Daisy Jones & the Six by Taylor Jenkins Reid
Genre: Historical Fiction
Maturity Level: 5
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Everyone knows Daisy Jones & The Six, but nobody knows the reason behind their split at the absolute height of their popularity . . . until now.
Daisy is a girl coming of age in L.A. in the late sixties, sneaking into clubs on the Sunset Strip, sleeping with rock stars, and dreaming of singing at the Whisky a Go Go. The sex and drugs are thrilling, but it’s the rock and roll she loves most. By the time she’s twenty, her voice is getting noticed, and she has the kind of heedless beauty that makes people do crazy things.
Also getting noticed is The Six, a band led by the brooding Billy Dunne. On the eve of their first tour, his girlfriend Camila finds out she’s pregnant, and with the pressure of impending fatherhood and fame, Billy goes a little wild on the road.
Daisy and Billy cross paths when a producer realizes that the key to supercharged success is to put the two together. What happens next will become the stuff of legend.
The making of that legend is chronicled in this riveting and unforgettable novel, written as an oral history of one of the biggest bands of the seventies. Taylor Jenkins Reid is a talented writer who takes her work to a new level with Daisy Jones & The Six, brilliantly capturing a place and time in an utterly distinctive voice.
There were so many things about Daisy Jones & the Six that took me by surprise that maybe shouldn’t have? Like the drugs. I knew that rock and roll artists in the 70s were in to drugs, but either I wasn’t aware just how bad it was, or Jenkins Reid really played it up. I’m thinking probably I didn’t realize how bad it was. This whole book was so much grittier and darker than I expected, which again, maybe I shouldn’t have been so shocked. My naivete will never cease to amaze, I’m afraid.
I was also completely taken by surprise that this book is equally about Billy Dunne and Daisy Jones. I guess just because of the title I figured Daisy was the protagonist, which I imagine would royally piss Billy off. But the story is equally about both of them. Their individual lives, how their lives collided ever so briefly.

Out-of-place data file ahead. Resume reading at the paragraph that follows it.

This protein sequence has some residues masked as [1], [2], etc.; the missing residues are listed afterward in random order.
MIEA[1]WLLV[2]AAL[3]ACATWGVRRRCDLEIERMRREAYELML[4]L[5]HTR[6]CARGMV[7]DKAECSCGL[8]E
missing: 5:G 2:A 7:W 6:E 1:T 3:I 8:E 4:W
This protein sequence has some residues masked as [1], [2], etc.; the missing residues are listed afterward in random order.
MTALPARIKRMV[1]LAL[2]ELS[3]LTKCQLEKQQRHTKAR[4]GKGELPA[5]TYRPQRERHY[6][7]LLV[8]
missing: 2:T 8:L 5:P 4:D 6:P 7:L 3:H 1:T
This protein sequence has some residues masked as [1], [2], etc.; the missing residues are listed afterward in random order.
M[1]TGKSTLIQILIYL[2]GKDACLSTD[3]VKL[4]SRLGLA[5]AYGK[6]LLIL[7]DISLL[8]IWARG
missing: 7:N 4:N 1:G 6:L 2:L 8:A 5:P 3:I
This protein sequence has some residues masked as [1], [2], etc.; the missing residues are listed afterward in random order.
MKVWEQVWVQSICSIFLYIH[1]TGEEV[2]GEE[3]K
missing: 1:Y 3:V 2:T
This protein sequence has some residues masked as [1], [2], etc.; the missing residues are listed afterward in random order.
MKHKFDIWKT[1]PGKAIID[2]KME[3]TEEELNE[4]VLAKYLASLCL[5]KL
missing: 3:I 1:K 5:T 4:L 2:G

Also, I expected them to … be in a relationship? Is that just too cliche? But that’s just not at all what they book is about. They definitely have chemistry, but their relationship was (mostly) professional. Sorry, I don’t think that’s a spoiler.
The format was also … odd. I knew it was told as transcripts of interviews, and I had heard people saying it was strange. I found that imaging I was listening to a radio show helped. But the longer I read the more used to it I got. It’s not my preferred format, but it worked.
Jenkens Reid is a great writer, and it was amazing how she was able to create so many great visuals through only spoken word. Like the album cover, and the characters, I could so clearly SEE them. It was amazing.
Reading this book was like watching a train wreck about to happen. You could see all of the terrible things that were about to happen, but you were just powerless to stop it. And you could just NOT. LOOK. AWAY.
But then …
I don’t know, I guess it just ended up being not that bad. Kind of a let-down of a train wreck, if I’m being honest. I expected it to be so much worse. Does it make me a terrible person for being disappointed it wasn’t worse? I wanted my heart ripped out and stomped on, but it just, wasn’t.
I loved the ending though. That’s all I’ll say about that.
I highly recommend this book to fans of rock and roll. If you’re not a 70s rock fan you might not enjoy this book quite as much. I can not wait to see what Amazon does with it, because I think this would definitely work better for screen. The whole time I was so desperate to look up pictures and music, I can’t wait to finally see and hear it all.